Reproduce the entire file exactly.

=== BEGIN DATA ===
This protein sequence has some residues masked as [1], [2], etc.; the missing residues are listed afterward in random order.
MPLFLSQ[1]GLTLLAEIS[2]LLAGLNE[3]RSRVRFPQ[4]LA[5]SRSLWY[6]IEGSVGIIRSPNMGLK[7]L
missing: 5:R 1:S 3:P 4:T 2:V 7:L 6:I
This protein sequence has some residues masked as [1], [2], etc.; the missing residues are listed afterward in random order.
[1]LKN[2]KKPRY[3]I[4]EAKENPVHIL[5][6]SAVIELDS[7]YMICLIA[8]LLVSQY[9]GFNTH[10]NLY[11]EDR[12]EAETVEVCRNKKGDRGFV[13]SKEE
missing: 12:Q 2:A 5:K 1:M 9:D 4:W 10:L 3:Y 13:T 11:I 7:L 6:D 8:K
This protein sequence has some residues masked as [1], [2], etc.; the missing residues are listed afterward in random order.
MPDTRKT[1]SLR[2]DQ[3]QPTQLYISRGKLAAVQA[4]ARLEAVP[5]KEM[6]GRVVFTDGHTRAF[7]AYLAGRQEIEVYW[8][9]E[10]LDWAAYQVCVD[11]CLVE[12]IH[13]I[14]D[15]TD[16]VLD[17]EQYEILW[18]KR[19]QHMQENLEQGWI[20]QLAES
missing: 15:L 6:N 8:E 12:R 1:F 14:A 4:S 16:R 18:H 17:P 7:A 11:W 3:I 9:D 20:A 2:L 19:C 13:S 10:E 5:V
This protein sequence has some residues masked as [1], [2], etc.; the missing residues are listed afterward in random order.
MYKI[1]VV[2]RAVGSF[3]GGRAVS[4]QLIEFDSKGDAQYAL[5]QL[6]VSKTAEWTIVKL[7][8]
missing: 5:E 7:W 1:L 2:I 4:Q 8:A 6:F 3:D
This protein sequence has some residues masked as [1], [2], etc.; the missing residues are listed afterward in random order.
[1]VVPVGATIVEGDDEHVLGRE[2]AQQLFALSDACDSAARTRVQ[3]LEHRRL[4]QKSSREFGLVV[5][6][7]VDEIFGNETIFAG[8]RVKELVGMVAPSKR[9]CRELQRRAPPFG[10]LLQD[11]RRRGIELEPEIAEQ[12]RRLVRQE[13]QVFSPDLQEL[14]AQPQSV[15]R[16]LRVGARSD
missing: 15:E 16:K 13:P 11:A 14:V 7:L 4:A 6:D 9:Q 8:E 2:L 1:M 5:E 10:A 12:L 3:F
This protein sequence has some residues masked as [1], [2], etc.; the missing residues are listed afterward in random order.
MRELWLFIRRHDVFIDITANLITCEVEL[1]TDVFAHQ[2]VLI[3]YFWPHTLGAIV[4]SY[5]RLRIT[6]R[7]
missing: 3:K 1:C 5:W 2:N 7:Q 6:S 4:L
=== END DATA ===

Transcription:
This protein sequence has some residues masked as [1], [2], etc.; the missing residues are listed afterward in random order.
MPLFLSQ[1]GLTLLAEIS[2]LLAGLNE[3]RSRVRFPQ[4]LA[5]SRSLWY[6]IEGSVGIIRSPNMGLK[7]L
missing: 5:R 1:S 3:P 4:T 2:V 7:L 6:I
This protein sequence has some residues masked as [1], [2], etc.; the missing residues are listed afterward in random order.
[1]LKN[2]KKPRY[3]I[4]EAKENPVHIL[5][6]SAVIELDS[7]YMICLIA[8]LLVSQY[9]GFNTH[10]NLY[11]EDR[12]EAETVEVCRNKKGDRGFV[13]SKEE
missing: 12:Q 2:A 5:K 1:M 9:D 4:W 10:L 3:Y 13:T 11:I 7:L 6:D 8:K
This protein sequence has some residues masked as [1], [2], etc.; the missing residues are listed afterward in random order.
MPDTRKT[1]SLR[2]DQ[3]QPTQLYISRGKLAAVQA[4]ARLEAVP[5]KEM[6]GRVVFTDGHTRAF[7]AYLAGRQEIEVYW[8][9]E[10]LDWAAYQVCVD[11]CLVE[12]IH[13]I[14]D[15]TD[16]VLD[17]EQYEILW[18]KR[19]QHMQENLEQGWI[20]QLAES
missing: 15:L 6:N 8:E 12:R 1:F 14:A 4:S 16:R 18:H 17:P 7:A 11:W 3:I 9:D 20:A 2:L 19:C 13:S 10:E 5:V
This protein sequence has some residues masked as [1], [2], etc.; the missing residues are listed afterward in random order.
MYKI[1]VV[2]RAVGSF[3]GGRAVS[4]QLIEFDSKGDAQYAL[5]QL[6]VSKTAEWTIVKL[7][8]
missing: 5:E 7:W 1:L 2:I 4:Q 8:A 6:F 3:D
This protein sequence has some residues masked as [1], [2], etc.; the missing residues are listed afterward in random order.
[1]VVPVGATIVEGDDEHVLGRE[2]AQQLFALSDACDSAARTRVQ[3]LEHRRL[4]QKSSREFGLVV[5][6][7]VDEIFGNETIFAG[8]RVKELVGMVAPSKR[9]CRELQRRAPPFG[10]LLQD[11]RRRGIELEPEIAEQ[12]RRLVRQE[13]QVFSPDLQEL[14]AQPQSV[15]R[16]LRVGARSD
missing: 15:E 16:K 13:P 11:A 14:V 7:L 4:A 6:D 9:Q 8:E 2:L 1:M 5:E 10:A 12:L 3:F
This protein sequence has some residues masked as [1], [2], etc.; the missing residues are listed afterward in random order.
MRELWLFIRRHDVFIDITANLITCEVEL[1]TDVFAHQ[2]VLI[3]YFWPHTLGAIV[4]SY[5]RLRIT[6]R[7]
missing: 3:K 1:C 5:W 2:N 7:Q 6:S 4:L